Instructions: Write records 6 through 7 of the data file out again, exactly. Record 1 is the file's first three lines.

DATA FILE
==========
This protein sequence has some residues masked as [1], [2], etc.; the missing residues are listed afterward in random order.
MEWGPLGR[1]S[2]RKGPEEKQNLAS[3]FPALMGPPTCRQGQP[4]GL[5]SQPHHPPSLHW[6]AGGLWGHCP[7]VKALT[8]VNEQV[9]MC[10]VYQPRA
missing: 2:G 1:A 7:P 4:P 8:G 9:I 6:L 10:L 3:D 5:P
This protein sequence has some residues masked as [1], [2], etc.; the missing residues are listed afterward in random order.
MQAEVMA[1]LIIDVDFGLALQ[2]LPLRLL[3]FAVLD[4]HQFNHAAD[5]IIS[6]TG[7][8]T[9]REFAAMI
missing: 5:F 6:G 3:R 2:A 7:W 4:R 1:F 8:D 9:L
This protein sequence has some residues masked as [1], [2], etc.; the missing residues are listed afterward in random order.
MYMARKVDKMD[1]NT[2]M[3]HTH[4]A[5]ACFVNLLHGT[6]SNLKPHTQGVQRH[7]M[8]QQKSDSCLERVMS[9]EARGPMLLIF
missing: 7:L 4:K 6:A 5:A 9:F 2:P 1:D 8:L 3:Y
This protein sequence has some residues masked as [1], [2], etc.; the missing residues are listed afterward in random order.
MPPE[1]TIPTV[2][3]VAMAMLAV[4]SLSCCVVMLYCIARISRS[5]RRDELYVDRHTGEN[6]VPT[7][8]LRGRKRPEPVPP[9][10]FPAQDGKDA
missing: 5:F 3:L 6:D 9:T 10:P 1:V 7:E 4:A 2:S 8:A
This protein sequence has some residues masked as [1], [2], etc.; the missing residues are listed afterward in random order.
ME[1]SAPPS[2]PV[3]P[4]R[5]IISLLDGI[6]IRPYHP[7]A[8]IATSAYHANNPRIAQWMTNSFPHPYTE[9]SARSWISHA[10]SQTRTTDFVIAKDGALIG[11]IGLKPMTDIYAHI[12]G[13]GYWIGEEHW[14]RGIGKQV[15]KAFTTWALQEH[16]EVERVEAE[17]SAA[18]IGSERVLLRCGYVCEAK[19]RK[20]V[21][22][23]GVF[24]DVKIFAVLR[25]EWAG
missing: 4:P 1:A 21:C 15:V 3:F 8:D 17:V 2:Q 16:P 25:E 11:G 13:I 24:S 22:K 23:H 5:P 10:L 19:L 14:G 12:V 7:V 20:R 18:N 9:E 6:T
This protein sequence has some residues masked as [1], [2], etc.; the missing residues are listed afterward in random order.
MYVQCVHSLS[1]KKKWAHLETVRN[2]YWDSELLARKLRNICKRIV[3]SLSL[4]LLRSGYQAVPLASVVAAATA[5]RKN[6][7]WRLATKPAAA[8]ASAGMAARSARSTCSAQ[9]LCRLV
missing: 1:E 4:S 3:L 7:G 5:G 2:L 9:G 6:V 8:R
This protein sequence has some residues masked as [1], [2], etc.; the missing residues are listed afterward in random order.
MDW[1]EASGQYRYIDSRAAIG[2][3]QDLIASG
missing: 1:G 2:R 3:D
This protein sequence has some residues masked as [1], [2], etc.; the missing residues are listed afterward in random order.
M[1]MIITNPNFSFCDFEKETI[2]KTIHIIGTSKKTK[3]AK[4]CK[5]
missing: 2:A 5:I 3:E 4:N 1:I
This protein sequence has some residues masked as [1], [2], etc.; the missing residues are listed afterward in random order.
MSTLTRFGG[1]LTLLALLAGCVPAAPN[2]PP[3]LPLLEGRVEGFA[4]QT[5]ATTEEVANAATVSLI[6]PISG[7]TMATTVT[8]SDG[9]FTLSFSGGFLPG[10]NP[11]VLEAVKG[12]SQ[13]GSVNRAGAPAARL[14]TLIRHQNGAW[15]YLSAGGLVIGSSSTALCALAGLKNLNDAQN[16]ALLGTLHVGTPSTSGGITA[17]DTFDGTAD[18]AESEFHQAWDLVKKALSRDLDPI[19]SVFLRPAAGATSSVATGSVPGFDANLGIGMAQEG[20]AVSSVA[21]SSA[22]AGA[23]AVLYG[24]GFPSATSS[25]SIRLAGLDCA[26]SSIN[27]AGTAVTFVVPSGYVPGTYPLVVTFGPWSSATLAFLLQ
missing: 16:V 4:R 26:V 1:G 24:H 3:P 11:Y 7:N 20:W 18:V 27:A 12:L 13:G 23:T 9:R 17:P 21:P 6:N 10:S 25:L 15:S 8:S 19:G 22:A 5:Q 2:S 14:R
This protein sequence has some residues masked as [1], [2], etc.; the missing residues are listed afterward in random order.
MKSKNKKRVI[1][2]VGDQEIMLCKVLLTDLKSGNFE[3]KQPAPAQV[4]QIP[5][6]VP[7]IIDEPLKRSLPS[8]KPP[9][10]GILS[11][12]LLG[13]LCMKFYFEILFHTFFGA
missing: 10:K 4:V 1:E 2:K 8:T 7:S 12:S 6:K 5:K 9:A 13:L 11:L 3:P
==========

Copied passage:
This protein sequence has some residues masked as [1], [2], etc.; the missing residues are listed afterward in random order.
MYVQCVHSLS[1]KKKWAHLETVRN[2]YWDSELLARKLRNICKRIV[3]SLSL[4]LLRSGYQAVPLASVVAAATA[5]RKN[6][7]WRLATKPAAA[8]ASAGMAARSARSTCSAQ[9]LCRLV
missing: 1:E 4:S 3:L 7:G 5:G 2:L 9:G 6:V 8:R
This protein sequence has some residues masked as [1], [2], etc.; the missing residues are listed afterward in random order.
MDW[1]EASGQYRYIDSRAAIG[2][3]QDLIASG
missing: 1:G 2:R 3:D